In order to defend Fears, 2 particular psychological factors were brought up and examined by Dr. Tarter. The first was that throughout his life Fears was under the influence of extreme mental/emotional disturbance and second, that Fears had the capacity to appreciate criminality of conduct or conforming conduct to requirements of law. In Fearsí case, the above conditions were impaired. "He was acting under a diminished capacity which would mitigate crime from 1st to 3rd degree murder based on cognitive malfunctioning at the time of the crime," Roberto said. The entire diagnosis stated that Fearsí action was wrong, but based on his condition, he should not have had so harsh a penalty.

What are the reasons/evidence for Fearsí actions and the sentence he received? His long history of abuse and his psychotic episodes were the main causes for him to commit murder. According to the court testimony, Fears was never able to connect with his needs and emotions despite being brought up by his adoptive mother. The argument is that he was not brought up by his birth mother and rarely got in contact with her and being bounced around in foster care so many times helped to trigger his poor rational judgment and decision-making. No one was able to teach him the difference between right and wrong. His depression syndrome made him grow up slowly and immaturely both physically and mentally.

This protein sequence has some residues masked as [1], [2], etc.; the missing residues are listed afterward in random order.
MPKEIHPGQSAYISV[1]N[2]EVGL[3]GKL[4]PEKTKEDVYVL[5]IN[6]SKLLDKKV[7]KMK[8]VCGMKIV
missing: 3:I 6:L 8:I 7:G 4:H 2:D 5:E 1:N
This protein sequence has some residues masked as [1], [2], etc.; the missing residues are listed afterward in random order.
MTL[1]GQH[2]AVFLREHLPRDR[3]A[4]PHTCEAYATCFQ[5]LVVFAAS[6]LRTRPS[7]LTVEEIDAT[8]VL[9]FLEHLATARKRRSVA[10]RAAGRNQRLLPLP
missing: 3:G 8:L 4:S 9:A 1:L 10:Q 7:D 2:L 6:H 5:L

Dr. Tarterís diagnosis of Fears also determined that Fears might have had a psychotic episode at the time of Haganís death. There are also a few mitigating factors of Pennsylvania legislature regarding the Death Penalty. According to Dr. Tarterís diagnosis of Fears and Ms. Robertoís cross-exam, Fears had both circumstances, which should have exempted him from receiving the Death Penalty. Tarterís diagnosis further indicated that Fears was both under the influence of extreme mental/emotional disturbance and his capacity to appreciate criminality of his conduct or of the law was impaired. The conclusion was that Fears could not have been sane or under normal conditions at the time of the murder. Fears was a known pedophile and was convicted before of sexual molestation but never something as serious as murder. Many of the problems he had during childhood caused him to commit such violent and gruesome acts and he is paying the price. But does Fears deserve the Death Penalty?

Based on Dr. Tarterís research, Leroy Fears is an unstable individual who needs a lot of attention and help that he can get. Giving him the death penalty would not solve anything. Clearly, he admitted to the crime, but were his Miranda Rights read and acknowledged by him prior to his confession of the crime? His premature and unusual birth to a 12-year-old girl, intense emotional and psychological problems, abuse that he had received during his childhood and alcohol consumption prior to the crime should have been brought up in the judgeís decision. Haganís death was tragic and gruesome, but the community and the criminal justice system should not focus on giving Fears death. They should focus on treating the problems of child abuse and mental health conditions so that these incidents never happen again and cause a community to be angry and struggling to find answers.